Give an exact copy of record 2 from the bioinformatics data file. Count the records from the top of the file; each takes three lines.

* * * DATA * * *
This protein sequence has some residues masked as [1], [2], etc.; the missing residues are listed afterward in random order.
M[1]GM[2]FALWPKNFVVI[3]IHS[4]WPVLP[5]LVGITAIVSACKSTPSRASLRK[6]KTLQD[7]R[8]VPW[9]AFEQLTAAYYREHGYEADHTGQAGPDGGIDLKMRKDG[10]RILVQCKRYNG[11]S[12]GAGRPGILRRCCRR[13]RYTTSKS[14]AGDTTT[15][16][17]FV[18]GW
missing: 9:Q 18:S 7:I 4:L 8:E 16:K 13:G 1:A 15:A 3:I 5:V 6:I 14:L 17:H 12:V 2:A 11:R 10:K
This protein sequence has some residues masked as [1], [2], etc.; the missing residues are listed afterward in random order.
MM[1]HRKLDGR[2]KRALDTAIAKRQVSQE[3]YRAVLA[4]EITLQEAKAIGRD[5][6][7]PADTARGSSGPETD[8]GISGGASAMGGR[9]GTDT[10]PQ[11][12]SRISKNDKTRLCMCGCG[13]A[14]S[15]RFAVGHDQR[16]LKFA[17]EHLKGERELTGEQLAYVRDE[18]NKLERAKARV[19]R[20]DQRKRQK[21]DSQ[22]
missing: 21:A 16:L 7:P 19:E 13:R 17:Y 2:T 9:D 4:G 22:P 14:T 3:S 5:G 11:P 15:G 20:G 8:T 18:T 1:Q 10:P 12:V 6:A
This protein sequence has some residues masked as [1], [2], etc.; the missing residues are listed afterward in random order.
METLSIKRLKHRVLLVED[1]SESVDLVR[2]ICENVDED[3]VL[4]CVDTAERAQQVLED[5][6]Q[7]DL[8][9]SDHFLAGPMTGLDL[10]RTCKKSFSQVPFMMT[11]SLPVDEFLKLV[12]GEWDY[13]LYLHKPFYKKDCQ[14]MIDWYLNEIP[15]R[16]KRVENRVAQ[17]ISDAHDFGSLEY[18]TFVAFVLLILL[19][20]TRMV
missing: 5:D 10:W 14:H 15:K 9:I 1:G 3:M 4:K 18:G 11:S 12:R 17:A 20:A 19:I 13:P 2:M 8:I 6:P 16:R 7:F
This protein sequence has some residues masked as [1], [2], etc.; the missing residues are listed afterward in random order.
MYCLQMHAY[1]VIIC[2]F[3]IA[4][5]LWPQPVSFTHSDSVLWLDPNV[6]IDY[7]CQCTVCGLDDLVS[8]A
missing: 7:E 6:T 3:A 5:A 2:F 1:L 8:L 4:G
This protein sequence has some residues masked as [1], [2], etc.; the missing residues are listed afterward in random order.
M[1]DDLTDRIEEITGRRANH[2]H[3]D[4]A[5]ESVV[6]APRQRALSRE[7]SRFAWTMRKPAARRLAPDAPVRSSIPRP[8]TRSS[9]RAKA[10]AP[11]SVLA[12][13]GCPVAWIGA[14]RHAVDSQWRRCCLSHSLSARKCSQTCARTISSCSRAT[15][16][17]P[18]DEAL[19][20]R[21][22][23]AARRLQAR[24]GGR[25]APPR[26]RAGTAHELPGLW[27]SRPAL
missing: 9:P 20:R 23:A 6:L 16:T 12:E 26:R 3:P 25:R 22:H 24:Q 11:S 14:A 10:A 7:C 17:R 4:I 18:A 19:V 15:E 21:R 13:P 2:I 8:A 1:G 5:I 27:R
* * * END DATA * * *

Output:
This protein sequence has some residues masked as [1], [2], etc.; the missing residues are listed afterward in random order.
MM[1]HRKLDGR[2]KRALDTAIAKRQVSQE[3]YRAVLA[4]EITLQEAKAIGRD[5][6][7]PADTARGSSGPETD[8]GISGGASAMGGR[9]GTDT[10]PQ[11][12]SRISKNDKTRLCMCGCG[13]A[14]S[15]RFAVGHDQR[16]LKFA[17]EHLKGERELTGEQLAYVRDE[18]NKLERAKARV[19]R[20]DQRKRQK[21]DSQ[22]
missing: 21:A 16:L 7:P 19:E 13:R 17:Y 2:T 9:D 4:G 22:P 14:T 3:S 5:G 11:P 15:G 20:G 8:T 18:T 1:Q 10:P 12:V 6:A